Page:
'We live in swamps': Displaced Syrians struggle as torrential rains pound camps
Heavy rainfall is causing misery for thousands of internally displaced Syrians in the north of the country, turning lush fields of grassland into enormous pools of mud.
More than 5,000 people have been living in dilapidated tents in Idlib province without running water and electricity since last week, when heavy rains first lashed the region.
Residents in some of the makeshift homes told Middle East Eye that the deluge had destroyed their few belongings, including bedding, leaving them with nothing as temperatures are set to approach zero Celsius.
"From the first [day when the] rains [started], our life has become more difficult," Hajij al-Jassem, a villager from Umm Nir in Hama province, told MEE.
"The camp [has] become a swamp.
"We need a boat to move inside the camp," he added sarcastically. "This is just the beginning, how will we be in the future?"
Trapped in a quagmire
Idlib, which is home to about three million people, is one of the last remaining holdouts of opposition to Syrian President Bashar al-Assad.
Tens of thousands of Syrians have fled to the region in recent months and now depend on food, blankets and heating from humanitarian groups to survive.
Assad, who has been in power for 19 years, has repeatedly vowed to reclaim all areas of the country that fell to the rebels, and his forces, backed by Russia, have continued to launch air strikes on the war-ravaged region despite a ceasefire agreement.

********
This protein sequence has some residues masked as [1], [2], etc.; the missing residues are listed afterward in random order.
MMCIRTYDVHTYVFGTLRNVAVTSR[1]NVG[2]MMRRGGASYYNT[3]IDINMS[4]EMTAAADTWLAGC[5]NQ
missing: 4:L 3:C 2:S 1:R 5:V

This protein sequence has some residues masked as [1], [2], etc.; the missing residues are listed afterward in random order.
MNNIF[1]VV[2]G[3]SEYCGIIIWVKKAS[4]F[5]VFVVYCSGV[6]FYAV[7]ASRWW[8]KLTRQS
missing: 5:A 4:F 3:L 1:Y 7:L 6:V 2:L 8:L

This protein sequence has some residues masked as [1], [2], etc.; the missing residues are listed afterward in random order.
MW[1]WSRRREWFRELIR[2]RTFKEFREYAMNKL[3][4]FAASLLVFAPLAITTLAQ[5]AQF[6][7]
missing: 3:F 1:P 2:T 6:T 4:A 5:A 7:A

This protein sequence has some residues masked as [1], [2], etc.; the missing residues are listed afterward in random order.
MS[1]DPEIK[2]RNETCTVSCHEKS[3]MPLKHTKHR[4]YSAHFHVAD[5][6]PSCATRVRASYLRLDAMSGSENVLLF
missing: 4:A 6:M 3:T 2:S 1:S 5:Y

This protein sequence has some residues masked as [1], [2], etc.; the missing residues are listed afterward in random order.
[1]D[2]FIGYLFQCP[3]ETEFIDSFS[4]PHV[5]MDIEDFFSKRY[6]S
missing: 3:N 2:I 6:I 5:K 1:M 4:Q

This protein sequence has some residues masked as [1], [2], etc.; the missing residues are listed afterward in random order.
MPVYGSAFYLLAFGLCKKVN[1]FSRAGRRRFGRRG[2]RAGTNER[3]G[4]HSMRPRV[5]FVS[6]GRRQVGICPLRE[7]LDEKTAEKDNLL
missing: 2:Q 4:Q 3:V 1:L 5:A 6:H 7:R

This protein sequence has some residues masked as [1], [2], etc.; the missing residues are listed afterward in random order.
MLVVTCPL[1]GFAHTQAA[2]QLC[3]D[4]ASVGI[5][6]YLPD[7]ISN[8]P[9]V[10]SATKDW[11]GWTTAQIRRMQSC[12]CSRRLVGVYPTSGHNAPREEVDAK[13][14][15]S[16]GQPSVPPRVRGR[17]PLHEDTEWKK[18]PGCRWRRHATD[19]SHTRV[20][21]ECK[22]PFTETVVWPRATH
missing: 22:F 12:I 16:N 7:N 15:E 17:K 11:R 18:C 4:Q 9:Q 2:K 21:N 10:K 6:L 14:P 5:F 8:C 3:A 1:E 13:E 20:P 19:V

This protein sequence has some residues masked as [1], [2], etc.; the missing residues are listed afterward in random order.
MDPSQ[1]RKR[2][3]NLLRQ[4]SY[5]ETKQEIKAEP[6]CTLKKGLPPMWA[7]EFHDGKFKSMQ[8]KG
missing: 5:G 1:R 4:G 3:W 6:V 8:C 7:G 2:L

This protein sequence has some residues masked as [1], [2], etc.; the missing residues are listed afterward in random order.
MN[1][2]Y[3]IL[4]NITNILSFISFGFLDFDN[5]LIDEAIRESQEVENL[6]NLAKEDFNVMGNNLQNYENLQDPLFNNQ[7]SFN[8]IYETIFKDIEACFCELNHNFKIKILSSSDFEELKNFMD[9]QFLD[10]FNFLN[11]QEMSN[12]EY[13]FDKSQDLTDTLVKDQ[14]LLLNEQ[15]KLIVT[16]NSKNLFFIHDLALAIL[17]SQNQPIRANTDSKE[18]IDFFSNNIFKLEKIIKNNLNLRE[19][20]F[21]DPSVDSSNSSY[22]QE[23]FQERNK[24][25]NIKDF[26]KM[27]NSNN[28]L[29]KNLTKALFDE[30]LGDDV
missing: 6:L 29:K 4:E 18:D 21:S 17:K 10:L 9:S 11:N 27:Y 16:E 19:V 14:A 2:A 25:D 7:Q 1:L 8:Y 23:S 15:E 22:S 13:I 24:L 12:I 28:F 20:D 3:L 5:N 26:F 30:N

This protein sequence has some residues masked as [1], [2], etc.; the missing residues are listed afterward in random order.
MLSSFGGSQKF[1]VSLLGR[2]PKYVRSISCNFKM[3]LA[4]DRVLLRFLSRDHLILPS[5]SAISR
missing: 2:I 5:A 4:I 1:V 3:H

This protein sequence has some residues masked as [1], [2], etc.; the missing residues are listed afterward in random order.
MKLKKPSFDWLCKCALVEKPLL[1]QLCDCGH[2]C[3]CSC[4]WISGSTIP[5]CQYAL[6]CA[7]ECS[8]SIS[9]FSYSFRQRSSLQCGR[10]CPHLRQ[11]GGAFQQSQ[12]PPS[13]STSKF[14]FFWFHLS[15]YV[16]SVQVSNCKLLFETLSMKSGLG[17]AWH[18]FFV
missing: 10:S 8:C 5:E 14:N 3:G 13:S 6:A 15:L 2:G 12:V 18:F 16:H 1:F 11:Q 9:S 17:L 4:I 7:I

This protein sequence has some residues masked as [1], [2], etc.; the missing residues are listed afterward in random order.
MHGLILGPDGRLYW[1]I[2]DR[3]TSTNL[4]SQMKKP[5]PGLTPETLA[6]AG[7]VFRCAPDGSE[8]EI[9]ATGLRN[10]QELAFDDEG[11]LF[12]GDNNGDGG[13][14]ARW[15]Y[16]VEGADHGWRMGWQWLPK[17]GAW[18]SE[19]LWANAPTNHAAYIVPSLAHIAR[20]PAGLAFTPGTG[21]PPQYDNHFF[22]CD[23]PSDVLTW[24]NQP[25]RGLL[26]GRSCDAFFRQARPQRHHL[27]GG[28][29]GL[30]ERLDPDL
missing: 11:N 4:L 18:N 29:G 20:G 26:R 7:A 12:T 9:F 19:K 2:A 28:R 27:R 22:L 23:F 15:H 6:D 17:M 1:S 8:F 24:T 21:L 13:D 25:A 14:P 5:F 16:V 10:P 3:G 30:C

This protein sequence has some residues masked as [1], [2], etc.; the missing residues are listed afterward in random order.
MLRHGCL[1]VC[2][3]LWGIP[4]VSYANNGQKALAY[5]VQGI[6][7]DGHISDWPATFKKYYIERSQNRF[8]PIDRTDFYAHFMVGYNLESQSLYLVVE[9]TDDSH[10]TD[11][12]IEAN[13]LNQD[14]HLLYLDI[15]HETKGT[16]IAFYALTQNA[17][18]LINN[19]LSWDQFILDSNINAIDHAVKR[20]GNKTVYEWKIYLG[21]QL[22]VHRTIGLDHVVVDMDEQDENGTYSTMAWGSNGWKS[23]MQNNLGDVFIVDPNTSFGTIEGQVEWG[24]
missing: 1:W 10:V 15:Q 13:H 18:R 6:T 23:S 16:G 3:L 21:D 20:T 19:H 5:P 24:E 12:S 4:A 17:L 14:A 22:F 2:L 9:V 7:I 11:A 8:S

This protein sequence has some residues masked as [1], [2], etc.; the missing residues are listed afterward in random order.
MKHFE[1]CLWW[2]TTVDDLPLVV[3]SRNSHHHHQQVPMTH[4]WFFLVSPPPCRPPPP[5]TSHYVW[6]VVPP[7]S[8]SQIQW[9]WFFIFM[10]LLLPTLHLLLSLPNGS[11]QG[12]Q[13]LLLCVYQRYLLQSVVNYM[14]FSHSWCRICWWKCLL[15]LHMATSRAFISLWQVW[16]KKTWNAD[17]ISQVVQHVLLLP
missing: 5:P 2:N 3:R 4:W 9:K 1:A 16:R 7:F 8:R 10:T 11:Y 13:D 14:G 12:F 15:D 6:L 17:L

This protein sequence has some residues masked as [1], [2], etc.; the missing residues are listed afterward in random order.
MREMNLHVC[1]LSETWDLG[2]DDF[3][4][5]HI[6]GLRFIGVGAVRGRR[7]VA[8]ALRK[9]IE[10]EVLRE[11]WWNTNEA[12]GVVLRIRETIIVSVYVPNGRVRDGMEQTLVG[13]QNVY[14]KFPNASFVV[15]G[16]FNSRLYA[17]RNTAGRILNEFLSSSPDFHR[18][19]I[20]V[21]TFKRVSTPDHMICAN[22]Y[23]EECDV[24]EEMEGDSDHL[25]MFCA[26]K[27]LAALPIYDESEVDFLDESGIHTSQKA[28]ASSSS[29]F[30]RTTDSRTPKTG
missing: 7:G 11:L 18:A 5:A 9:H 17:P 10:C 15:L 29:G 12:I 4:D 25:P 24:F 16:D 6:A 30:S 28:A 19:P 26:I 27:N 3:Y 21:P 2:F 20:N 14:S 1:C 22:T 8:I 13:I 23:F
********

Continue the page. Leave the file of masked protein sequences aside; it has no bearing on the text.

Last month, the New York Times published a report looking into Russian air raids on Idlib over a 12-hour period, and found that the Russian air force repeatedly bombed hospitals.
"When the warplanes targeted my neighbourhood, I fled with my family, and now live in this quagmire - a camp that lacks basic elements such as sanitation," Amal Mansour, a resident from Kafr Nabl, told MEE.
"I wash my children's clothes several times [a day] because it is so dirty as a result of the mud that they have to walk through."
'Not suitable for housing'
The heavy rains come at a time when Syria is expected to face extremely cold weather conditions, with temperatures dropping below zero Celsius and prolonged periods of snow.
Last winter, at least 29 children and newborn babies died in sub-zero temperatures after their families fled the last Islamic State (IS) group-controlled villages in eastern Syria.
"There is support from [humanitarian] organisations to the camps, but it is shy and does not rise to the scale or magnitude of the disaster," said Obadah Arouani, a project manager at the Saed Charitable Authority.
"Most of the camps are newly built on agricultural lands that lack [basic] infrastructure and are not suitable for housing," he added.
The war in Syria, now in its ninth year, has devastated much of the country. An estimated half a million people have been killed and millions have been forced to live as refugees.